ASEAN Welcomes Friendly Japan-ROK Ties

10 May 2023
Print Article  

By Mr Kavi Chongkittavorn, Senior Communications Advisor: The region’s two economic giants’ recent steps on the road to recovery, in terms of their friendship and cooperation, come as welcome news for ASEAN members as their leaders gather in Indonesia.  Japan and the Republic of Korea (ROK), along with China, are members of the so-called ASEAN Plus Three (APT) group. The APT have been the major driving force behind ASEAN integration and economic progress and have also assisted the bloc in all aspects of bilateral cooperation.

After a hiatus, which has lasted more than a decade, Japan and the ROK are moving quickly to make up for the lost 12 years, which have already damaged their mutual interests and bilateral cooperation in unmeasurable ways. Their strained ties have directly impacted the security and stability in the Korean Peninsula, which has bolstered North Korea’s ongoing efforts to become a full-blown nuclear power.

Both Japanese Prime Minister Fumio Kishida and ROK President Yoon Suk-yeol deserve credit for their joint efforts to improve their troubled relations. During the previous administration, the ROK adopted a very tough approach towards wartime issues, especially those related to compensation. When Yoon took over last year, the rapprochement with Japan began in earnest. Yoon visited Japan recently and vowed to improve ties, without waiting for historical issues to be resolved.

It is important to note that the two countries have moved quickly to restore their relationship by rolling back security and economic sanctions and other measures against each other. Most importantly, the renewed cooperation under the General Security of Military Information Agreement (GSOMIA) deal is pivotal to the peninsula’s security. The US helped to mediate the Japan-ROK ties and pushed for the resumption of the GSOMIA. The tripartite arrangement has been one of the cornerstones of US strategic engagement in Northeast Asia.

This year is an important one for Japan and the ROK in their relations with ASEAN. Japan will become the fifth country to be given comprehensive strategic partnership (CSP) status later this year, as both parties mark the 50th anniversary of diplomatic relations. Japan has already signed a joint statement to synergise its Indo-Pacific strategy with the ASEAN Outlook on the Indo-Pacific. Tokyo will host a special summit with ASEAN’s leaders in December.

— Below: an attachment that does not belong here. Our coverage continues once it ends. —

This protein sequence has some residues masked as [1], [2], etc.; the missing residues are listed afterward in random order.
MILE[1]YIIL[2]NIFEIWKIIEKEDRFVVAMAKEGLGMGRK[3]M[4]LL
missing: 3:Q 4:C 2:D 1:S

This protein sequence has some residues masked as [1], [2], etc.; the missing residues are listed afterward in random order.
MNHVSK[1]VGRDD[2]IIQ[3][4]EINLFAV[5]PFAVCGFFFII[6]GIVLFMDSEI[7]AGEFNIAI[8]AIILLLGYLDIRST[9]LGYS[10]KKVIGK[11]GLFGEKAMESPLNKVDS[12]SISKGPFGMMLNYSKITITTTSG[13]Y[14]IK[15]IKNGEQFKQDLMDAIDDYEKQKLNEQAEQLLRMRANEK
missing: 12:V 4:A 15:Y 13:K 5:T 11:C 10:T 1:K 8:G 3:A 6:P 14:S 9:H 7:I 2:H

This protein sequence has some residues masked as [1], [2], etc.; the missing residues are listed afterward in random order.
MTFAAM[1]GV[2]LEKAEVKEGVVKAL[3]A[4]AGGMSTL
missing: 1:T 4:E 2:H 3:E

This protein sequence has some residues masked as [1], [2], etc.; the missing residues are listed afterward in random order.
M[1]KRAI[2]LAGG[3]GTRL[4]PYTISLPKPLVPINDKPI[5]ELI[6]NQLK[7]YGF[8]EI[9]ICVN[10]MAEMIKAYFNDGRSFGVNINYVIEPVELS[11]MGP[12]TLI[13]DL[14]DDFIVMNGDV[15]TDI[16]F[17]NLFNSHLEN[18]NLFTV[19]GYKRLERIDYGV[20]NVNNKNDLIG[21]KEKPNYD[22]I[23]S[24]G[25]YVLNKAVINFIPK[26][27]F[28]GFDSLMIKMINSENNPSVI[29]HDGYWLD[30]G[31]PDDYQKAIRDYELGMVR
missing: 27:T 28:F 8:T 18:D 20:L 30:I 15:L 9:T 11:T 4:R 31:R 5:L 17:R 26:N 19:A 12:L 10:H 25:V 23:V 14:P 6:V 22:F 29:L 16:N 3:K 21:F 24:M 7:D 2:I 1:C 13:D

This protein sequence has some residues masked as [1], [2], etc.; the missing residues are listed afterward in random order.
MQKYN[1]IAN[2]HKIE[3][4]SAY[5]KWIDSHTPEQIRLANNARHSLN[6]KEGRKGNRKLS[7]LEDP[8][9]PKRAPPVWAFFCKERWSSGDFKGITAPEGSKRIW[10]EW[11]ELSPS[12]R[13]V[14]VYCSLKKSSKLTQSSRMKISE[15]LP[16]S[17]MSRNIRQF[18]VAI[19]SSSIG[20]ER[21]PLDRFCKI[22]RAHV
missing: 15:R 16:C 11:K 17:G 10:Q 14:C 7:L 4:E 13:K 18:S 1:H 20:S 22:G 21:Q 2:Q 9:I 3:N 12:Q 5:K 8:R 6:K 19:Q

In a similar vein, the ROK has already indicated to ASEAN it would also like to be accorded CSP status next year, when Seoul celebrates 35 years of diplomatic relations with ASEAN. The Yoon administration reiterated this intention during the ASEAN-related summits in Phnom Penh last year.

At the ongoing summit in Labuan Bajo, Indonesia, relations with major powers, which are also dialogue partners, are being discussed. One important decision will be the bloc’s agreement to allow China to be the first nuclear power to sign the protocol of the Southeast Asia Nuclear Weapons Free Zone in September.

By the end of next year, five of the six CSP members will be from the Indo-Pacific, underscoring the strategic priorities of the ASEAN bloc.

This opinion piece was written by ERIA's Senior Communications Advisor, Mr Kavi Chongkittavorn, and has been published in Thai PBS WorldClick here to subscribe to the monthly newsletter.

Disclaimer: The views expressed are purely those of the authors and may not in any circumstances be regarded as stating an official position of the Economic Research Institute for ASEAN and East Asia.

Photo Credit: ASEAN Secretariat

Related Publications

by Department of Energy --- 29 September 2023
While Brunei Darussalam has long been renowned for its oil and gas production and export, it is now embracing a shift(...)
by Masanori Kozono,Kent --- 29 September 2023
‘ASEAN Regional Guidelines for Sustainable Agriculture in ASEAN’ were adopted at the 44th Meeting of the(...)